February 7, 2017

Cryoglobulins are proteins found in the blood that precipitate (clump together) in the cold and cause inflammation and organ damage. However, these proteins can occasionally be present in low levels in the blood without any symptoms. When there are symptoms due to the cryoglobulins, the disease is called “cryoglobulinemia.”

Immunoglobulins are the class of proteins that make antibodies in response to foreign substances – antigens introduced into the body. In the case of cryoglobulinaemia, the abnormal immunoglobulins form complexes – cryoglobulins and precipitate (leach) out of the blood at cold temperatures. This causes restricted tissue blood flow and systemic inflammation, which leads to many clinical signs and symptoms including skin lesions, arthralgia (joint pain), arthritis, vascular purpura (purple skin marks), livedo (marbling pattern), and bleeding conditions.

Types of Cryoglobulinemia

Cryoglobulinemia may be classified based on cryoglobulin composition with the Brouet classification, which is as follows –

Cryoglobulinemia is basically classified into three types, Type-I, Type-II, and Type-III.

  • Type I Cryoglobulinemia – This is caused by monoclonal immunoglobulin. This type is usually related to cancerous conditions of the blood or the immune systems.
  • Types II Cryoglobulinemia – This is caused by IgM, IgG and IgA monoclonal immunoglobulin. These types of Cryoglobulinemia are most commonly found in people who have chronic inflammatory conditions like hepatitis C.
  • Types III Cryoglobulinemia – This disease is caused by IgM and IgG polyclonal immunoglobulin.

Cryoglobulinaemia is thought to be rare. Essential mixed cryoglobulinaemia occurs in about 1 in 100,000 people. Most cases of cryoglobulinaemia have an underlying cause. The type of cryoglobulinaemia found in patients is roughly 25% with type I, 25% with type II and 50% with type III.

Each type is associated with different diseases and disorders, which may include cancer involving white blood cells, infections, autoimmune disorders, rheumatic diseases, vasculitis, kidney disease, hepatitis C virus infection, and peripheral neuropathy. More than 90% of people with cryoglobulinemia also have a hepatitis C infection. Hepatitis C virus infection is primarily acquired by needle sharing and tainted blood products, and only rarely transmitted sexually. Treatment of the underlying hepatitis C virus infection may be an effective therapy for an associated peripheral neuropathy


  • Hyper-Viscosity– Cryoglobulins circulates in blood and become thick and precipitate at low body temperature. The cause of change in physical characteristics at low temperature is not known.
  • Antibodies– Cryoglobulins are proteins that function as antibodies. Cryoglobulin increases in autoimmune disease.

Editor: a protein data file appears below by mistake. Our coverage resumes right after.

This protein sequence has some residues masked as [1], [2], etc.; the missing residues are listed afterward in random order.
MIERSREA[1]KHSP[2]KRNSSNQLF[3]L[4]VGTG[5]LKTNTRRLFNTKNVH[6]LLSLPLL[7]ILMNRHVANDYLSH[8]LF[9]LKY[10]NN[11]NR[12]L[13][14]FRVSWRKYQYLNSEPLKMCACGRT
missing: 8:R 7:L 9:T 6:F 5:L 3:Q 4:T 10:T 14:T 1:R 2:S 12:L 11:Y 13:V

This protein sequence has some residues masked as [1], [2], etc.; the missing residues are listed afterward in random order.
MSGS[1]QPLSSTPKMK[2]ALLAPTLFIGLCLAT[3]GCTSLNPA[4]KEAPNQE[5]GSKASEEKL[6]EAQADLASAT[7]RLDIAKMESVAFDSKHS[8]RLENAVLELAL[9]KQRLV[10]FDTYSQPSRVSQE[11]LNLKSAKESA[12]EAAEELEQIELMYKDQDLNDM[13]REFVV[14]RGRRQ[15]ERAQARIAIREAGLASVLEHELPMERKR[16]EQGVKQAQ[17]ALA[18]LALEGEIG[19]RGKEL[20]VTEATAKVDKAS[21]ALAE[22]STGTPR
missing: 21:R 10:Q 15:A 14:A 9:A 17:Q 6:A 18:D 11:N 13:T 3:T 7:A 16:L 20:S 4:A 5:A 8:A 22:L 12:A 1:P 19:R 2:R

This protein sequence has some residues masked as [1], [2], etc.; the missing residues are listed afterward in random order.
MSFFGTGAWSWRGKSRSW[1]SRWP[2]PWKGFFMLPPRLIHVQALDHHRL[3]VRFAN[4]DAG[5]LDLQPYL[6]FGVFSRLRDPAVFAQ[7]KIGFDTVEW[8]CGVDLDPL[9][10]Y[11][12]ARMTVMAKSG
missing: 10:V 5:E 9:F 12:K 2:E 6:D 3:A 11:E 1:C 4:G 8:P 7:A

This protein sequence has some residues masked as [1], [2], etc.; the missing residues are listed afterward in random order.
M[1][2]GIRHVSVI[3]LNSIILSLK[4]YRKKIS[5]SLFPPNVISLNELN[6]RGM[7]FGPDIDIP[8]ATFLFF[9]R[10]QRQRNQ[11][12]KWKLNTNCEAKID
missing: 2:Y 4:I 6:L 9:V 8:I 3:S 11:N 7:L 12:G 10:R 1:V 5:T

• Infection- Cryoglobulin is found in higher concentration in hepatitis C infection.
  • Blood Cancers– Cryoglobulin is abnormally increased in patient suffering with lymphoma and multiple myeloma
  • Connective Tissue Disease– Concentration of Cryoglobulin is at higher level in patients suffering with connective tissue disorder like lupus.

Risk Factors

Infections associated with cryoglobulinemia include the following:

  • Viral – Hepatitis A, B, and C (see Differentials); HIV; Epstein-Barr virus (EBV); cytomegalovirus (CMV); adenovirus; chikungunya
  • Bacterial – Endocarditis, streptococcal infections, syphilis, Lyme disease, leprosy, Q fever, brucellosis
  • Fungal – Coccidioidomycosis
  • Parasitic – Malaria, toxoplasmosis, others


Most people with cryoglobulins have no symptoms other than elevated levels on lab tests. When symptoms are present, they are most commonly fatigue, joint pain, numbness or weakness, and a rash that looks like red spots or purple bruises, usually over the lower legs.

Other symptoms and signs may include –

  • Change of the color of hands and/or feet (from normal to white to a purplish-blue color) with cold, called “Raynaud’s Phenomenon”
  • Weight loss
  • High blood pressure
  • Swelling of ankles and legs
  • Skin ulcers and gangrene
  • Enlarged liver or spleen
  • Numbness, tingling or weakness
  • Kidney damage

Specific Symptoms of Cryoglobulinemia –

  • Skin- Purple bruises, rash and skin ulcer
  • Skeletal System- Joint pain, muscle ache, ankle swelling (edema feet) and Raynaud’s phenomenon
  • Nervous System- Peripheral neuropathy, numbness and weakness
  • Respiratory System- Dyspnea or short of breath
  • Kidney- Glomerulonephritis causes hematuria, proteinuria and kidney failure
  • Cardiovascular System- Hypertension
  • Gastrointestinal System- Enlarged liver and spleen


Complications include –

  • Bleeding in the digestive tract (rare)
  • Heart disease (rare)
  • Infections of ulcers
  • Kidney failure
  • Liver failure
  • Skin death
  • Death
  • Ischemic Changes– Serum Cryoglobulin causes thick precipitation of serum at low temperatures. Increased blood viscosity eventually start slowing the blood flow or blocks the smaller vessels. The reduced blood supply to tissue and organs causes ischemia (lack of blood supply) and numerous complications including renal failure.
  • Tissue and Organ Damage– Cryoglobulinemia is a disease, which damages the tissue secondary to ischemia. Blocking of blood supply to normal tissue and organ causes ischemia.


Medications –

  • Rituximab is an effective drug and has fewer risks than other medicines.
  • Cyclophosphamide is used in life-threatening conditions where rituximab is not working or available. This medicine was used often in the past.
  • A treatment called plasmaphereis is also used. In this his procedure, blood plasma is taken out of blood circulation and abnormal cryoglobulin antibody proteins are removed. The plasma is replaced by fluid, protein, or donated plasma.
  • Nonsteroidal anti-inflammatory drugs (NSAIDs) may be used in patients with arthralgia and fatigue.

Alternative Treatment